6-month-old golden retrievers are so cute!
They’re little gangly, furry teenagers who love to play and have fun.
But they can also be a handful!
They’re boisterous, rebellious, have tons of energy, and haven’t quite yet learned wrong from right.
To help you understand and appreciate your 6-month old golden retriever, and to set them (and you) up for success, we brought Steffi Trott in to help.
She’s a professional dog trainer at Spirit Dog Training and currently has an 8-month-old golden retriever, so these days are fresh in her mind!
In this article, you’ll learn:
- How to train your 6-month old golden retriever
- How much they should weigh (and how much they should be eating)
- How much exercise 6-month-old goldens need (and what types of exercise you should be doing with them)
- How to handle the puppy biting
- 2 ways to stop bad habits and behaviors
- And much more
6-Month-Old Goldens: Halfway Between Puppyhood & Adulthood
A golden retriever’s “good family dog” reputation is based on the breed’s many positive characteristics.
They are wonderful companions who bond closely with their human families.
Goldens are also extremely tolerant of children, and they make great playmates for adventurous youngsters.
At the other end of the growth spectrum, you’ll find eight-week-old golden retriever puppies.
These irresistible balls of fluff love to play, chew, explore, get into trouble, and generally grab life by the horns.
Although they’re incredibly charming, they require constant supervision, as they haven’t yet learned right from wrong.
Six-month-old golden retrievers fall in the middle of the pack.
They’re phasing out of puppyhood, but their adult bodies and minds haven’t fully developed.
The growing dogs’ eating, exercise, and mental stimulation needs are also evolving.
From a young golden retriever’s perspective, life is a grand adventure with experiences to be enjoyed and boundaries to be tested.
Is your golden retriever puppy a perfectly behaved angel? If not, check out Steffi’s Ultimate Puppy Program!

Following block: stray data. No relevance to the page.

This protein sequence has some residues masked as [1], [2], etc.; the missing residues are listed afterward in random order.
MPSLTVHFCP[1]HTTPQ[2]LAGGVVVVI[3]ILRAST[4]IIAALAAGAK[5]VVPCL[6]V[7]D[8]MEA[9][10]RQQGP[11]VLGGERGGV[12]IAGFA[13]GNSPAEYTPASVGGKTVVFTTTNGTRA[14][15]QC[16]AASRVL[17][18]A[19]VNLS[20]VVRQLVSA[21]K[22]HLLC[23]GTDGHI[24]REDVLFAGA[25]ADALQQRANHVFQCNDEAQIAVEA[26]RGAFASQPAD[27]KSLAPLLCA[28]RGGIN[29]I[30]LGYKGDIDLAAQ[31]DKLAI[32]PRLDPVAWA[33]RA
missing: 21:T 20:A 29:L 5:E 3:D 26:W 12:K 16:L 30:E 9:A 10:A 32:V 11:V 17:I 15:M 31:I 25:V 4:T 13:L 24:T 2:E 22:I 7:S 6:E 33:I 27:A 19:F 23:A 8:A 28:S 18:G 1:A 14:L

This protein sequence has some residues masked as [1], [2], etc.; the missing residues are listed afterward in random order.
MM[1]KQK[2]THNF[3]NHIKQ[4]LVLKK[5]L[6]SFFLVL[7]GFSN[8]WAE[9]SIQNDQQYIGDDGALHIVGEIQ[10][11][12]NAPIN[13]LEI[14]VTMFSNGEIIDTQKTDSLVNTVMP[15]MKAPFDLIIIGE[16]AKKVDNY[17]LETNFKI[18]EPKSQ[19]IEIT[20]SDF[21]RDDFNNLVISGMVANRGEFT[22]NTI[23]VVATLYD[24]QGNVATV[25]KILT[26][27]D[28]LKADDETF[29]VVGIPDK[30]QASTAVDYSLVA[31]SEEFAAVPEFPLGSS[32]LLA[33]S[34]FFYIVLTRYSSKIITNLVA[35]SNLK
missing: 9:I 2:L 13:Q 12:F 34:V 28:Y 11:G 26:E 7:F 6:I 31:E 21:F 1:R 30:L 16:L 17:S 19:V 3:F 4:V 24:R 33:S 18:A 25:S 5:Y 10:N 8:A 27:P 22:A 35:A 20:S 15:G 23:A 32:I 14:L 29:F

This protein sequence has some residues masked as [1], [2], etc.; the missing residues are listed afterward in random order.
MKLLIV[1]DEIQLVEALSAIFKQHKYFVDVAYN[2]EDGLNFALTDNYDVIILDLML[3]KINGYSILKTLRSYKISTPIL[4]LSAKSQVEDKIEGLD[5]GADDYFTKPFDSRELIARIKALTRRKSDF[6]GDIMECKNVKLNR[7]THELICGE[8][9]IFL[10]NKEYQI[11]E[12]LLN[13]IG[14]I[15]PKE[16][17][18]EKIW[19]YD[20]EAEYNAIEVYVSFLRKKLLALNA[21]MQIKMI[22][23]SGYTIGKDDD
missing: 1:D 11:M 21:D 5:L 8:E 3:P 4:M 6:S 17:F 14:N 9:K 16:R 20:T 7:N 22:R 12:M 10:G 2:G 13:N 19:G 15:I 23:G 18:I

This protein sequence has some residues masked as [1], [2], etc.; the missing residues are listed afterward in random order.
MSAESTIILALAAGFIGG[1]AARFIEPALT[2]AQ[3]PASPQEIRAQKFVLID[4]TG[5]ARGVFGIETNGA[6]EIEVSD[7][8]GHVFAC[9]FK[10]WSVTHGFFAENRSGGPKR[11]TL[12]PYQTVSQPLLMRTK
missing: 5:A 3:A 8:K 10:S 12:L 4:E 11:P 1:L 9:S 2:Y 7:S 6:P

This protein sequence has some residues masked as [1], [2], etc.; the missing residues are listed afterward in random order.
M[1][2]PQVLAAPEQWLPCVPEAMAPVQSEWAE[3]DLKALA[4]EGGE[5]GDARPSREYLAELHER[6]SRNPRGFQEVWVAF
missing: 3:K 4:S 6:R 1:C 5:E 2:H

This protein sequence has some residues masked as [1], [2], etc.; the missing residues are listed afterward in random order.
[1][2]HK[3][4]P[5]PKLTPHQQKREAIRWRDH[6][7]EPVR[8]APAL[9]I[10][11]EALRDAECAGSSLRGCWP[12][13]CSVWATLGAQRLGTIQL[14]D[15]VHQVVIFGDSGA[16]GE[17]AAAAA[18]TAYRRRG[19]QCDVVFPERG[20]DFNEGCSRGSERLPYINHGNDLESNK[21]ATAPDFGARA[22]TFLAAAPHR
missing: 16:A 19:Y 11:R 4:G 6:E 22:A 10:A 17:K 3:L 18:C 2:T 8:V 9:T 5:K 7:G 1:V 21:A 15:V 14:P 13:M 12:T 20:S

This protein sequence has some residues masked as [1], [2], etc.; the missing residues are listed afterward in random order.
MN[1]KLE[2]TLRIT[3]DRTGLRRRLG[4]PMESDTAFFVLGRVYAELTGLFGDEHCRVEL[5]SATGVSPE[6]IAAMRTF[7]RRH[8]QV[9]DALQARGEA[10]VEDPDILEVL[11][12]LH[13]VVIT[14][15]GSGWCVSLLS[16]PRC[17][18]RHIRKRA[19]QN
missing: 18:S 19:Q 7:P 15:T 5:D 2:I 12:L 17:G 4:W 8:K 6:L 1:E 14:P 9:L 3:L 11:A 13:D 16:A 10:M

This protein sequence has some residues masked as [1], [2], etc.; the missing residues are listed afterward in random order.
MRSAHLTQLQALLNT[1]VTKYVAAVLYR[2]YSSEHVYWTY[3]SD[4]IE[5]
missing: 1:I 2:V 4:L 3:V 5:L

6-Month-Old Golden Retriever Size
Six-month-old golden retrievers usually weigh between 35 to 50 pounds.
During the three-to-six-month period, they’ll grow very rapidly.
At the six-month milestone, however, your puppy’s growth slows down.
At that point, they’ve reached about two-thirds of their adult dog weight, which is 65 to 75 pounds for males and 55 to 65 pounds for females.
Adult male goldens typically stand 23 to 24 inches tall, while adult female goldens typically weigh between 55 to 65 pounds.
By the time they mark their first birthday, they’ve usually achieved their mature dog height.
A golden retriever’s weight growth timeline is less well defined.
When golden retrievers are about 18 months old, they have generally grown to their full weight.
When they reach that milestone, their body structure will also have filled out accordingly.
In other words, your dog’s body has finally caught up with his adult-sized paws.
6-Month-Old Golden Retriever Eating Habits
Every growing golden retriever has slightly different nutritional needs.
On average, however, a six-month-old puppy will happily eat three cups of food daily.
With male goldens’ larger body structure and heavier weight, they require more daily calories, and may consume up to four or five cups of food every day.
When a puppy reaches that six-month milestone, they should begin to eat two meals each day: a morning meal and an evening meal.